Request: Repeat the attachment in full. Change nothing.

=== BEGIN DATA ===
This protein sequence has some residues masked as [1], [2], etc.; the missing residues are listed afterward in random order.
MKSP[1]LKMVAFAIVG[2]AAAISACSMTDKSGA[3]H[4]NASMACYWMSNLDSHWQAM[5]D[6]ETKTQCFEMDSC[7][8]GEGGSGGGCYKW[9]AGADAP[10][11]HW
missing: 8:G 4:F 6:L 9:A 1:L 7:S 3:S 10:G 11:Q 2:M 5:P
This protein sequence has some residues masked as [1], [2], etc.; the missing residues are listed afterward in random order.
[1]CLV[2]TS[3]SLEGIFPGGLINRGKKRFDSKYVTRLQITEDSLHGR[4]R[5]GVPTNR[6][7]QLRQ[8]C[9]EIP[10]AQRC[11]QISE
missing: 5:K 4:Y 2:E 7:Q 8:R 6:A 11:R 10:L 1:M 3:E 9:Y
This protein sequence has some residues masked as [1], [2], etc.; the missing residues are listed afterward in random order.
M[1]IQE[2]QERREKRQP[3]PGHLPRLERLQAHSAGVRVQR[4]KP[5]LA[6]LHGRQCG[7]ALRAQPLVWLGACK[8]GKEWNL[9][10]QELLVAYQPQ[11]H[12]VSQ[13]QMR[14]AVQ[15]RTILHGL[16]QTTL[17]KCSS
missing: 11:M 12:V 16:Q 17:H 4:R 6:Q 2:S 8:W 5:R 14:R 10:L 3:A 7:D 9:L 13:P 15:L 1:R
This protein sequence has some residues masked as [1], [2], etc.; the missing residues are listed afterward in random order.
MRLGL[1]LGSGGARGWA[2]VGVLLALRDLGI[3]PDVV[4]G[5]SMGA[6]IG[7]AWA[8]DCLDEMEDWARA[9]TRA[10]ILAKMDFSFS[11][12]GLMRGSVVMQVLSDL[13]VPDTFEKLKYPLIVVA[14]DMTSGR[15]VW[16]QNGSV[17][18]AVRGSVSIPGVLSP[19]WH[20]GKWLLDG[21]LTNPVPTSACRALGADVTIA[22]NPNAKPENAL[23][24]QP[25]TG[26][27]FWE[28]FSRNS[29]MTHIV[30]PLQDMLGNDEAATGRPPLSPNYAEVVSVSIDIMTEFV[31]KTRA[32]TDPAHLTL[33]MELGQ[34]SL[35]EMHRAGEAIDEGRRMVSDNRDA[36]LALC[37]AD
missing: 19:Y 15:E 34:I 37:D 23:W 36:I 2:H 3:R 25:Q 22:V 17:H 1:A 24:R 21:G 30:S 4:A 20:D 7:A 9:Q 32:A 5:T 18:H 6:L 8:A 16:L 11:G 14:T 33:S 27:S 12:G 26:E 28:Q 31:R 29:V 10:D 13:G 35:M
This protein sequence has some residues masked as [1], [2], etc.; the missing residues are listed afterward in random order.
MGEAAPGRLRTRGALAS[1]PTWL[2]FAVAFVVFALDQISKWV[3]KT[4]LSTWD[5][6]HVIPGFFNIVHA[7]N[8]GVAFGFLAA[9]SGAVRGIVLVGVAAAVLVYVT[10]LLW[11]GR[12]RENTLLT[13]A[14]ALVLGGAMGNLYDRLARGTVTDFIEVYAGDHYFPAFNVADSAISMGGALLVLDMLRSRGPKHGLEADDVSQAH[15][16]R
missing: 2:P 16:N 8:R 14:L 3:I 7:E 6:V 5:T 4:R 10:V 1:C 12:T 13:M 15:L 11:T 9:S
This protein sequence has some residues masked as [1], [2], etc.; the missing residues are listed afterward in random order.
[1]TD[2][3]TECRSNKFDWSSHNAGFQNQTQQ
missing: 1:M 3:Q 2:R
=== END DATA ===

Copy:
This protein sequence has some residues masked as [1], [2], etc.; the missing residues are listed afterward in random order.
MKSP[1]LKMVAFAIVG[2]AAAISACSMTDKSGA[3]H[4]NASMACYWMSNLDSHWQAM[5]D[6]ETKTQCFEMDSC[7][8]GEGGSGGGCYKW[9]AGADAP[10][11]HW
missing: 8:G 4:F 6:L 9:A 1:L 7:S 3:S 10:G 11:Q 2:M 5:P
This protein sequence has some residues masked as [1], [2], etc.; the missing residues are listed afterward in random order.
[1]CLV[2]TS[3]SLEGIFPGGLINRGKKRFDSKYVTRLQITEDSLHGR[4]R[5]GVPTNR[6][7]QLRQ[8]C[9]EIP[10]AQRC[11]QISE
missing: 5:K 4:Y 2:E 7:Q 8:R 6:A 11:R 10:L 1:M 3:E 9:Y
This protein sequence has some residues masked as [1], [2], etc.; the missing residues are listed afterward in random order.
M[1]IQE[2]QERREKRQP[3]PGHLPRLERLQAHSAGVRVQR[4]KP[5]LA[6]LHGRQCG[7]ALRAQPLVWLGACK[8]GKEWNL[9][10]QELLVAYQPQ[11]H[12]VSQ[13]QMR[14]AVQ[15]RTILHGL[16]QTTL[17]KCSS
missing: 11:M 12:V 16:Q 17:H 4:R 6:Q 2:S 8:W 5:R 14:R 10:L 3:A 7:D 9:L 13:P 15:L 1:R
This protein sequence has some residues masked as [1], [2], etc.; the missing residues are listed afterward in random order.
MRLGL[1]LGSGGARGWA[2]VGVLLALRDLGI[3]PDVV[4]G[5]SMGA[6]IG[7]AWA[8]DCLDEMEDWARA[9]TRA[10]ILAKMDFSFS[11][12]GLMRGSVVMQVLSDL[13]VPDTFEKLKYPLIVVA[14]DMTSGR[15]VW[16]QNGSV[17][18]AVRGSVSIPGVLSP[19]WH[20]GKWLLDG[21]LTNPVPTSACRALGADVTIA[22]NPNAKPENAL[23][24]QP[25]TG[26][27]FWE[28]FSRNS[29]MTHIV[30]PLQDMLGNDEAATGRPPLSPNYAEVVSVSIDIMTEFV[31]KTRA[32]TDPAHLTL[33]MELGQ[34]SL[35]EMHRAGEAIDEGRRMVSDNRDA[36]LALC[37]AD
missing: 19:Y 15:E 34:I 37:D 23:W 36:I 2:H 3:R 25:Q 22:V 17:H 1:A 24:R 21:G 30:S 4:A 20:D 7:A 9:Q 32:A 5:T 18:H 6:L 8:A 16:L 11:G 14:T 33:S 27:S 12:G 26:E 28:Q 31:R 29:V 10:D 13:G 35:M
This protein sequence has some residues masked as [1], [2], etc.; the missing residues are listed afterward in random order.
MGEAAPGRLRTRGALAS[1]PTWL[2]FAVAFVVFALDQISKWV[3]KT[4]LSTWD[5][6]HVIPGFFNIVHA[7]N[8]GVAFGFLAA[9]SGAVRGIVLVGVAAAVLVYVT[10]LLW[11]GR[12]RENTLLT[13]A[14]ALVLGGAMGNLYDRLARGTVTDFIEVYAGDHYFPAFNVADSAISMGGALLVLDMLRSRGPKHGLEADDVSQAH[15][16]R
missing: 2:P 16:N 8:R 14:L 3:I 7:E 6:V 5:T 4:R 10:V 1:C 12:T 13:M 15:L 11:T 9:S
This protein sequence has some residues masked as [1], [2], etc.; the missing residues are listed afterward in random order.
[1]TD[2][3]TECRSNKFDWSSHNAGFQNQTQQ
missing: 1:M 3:Q 2:R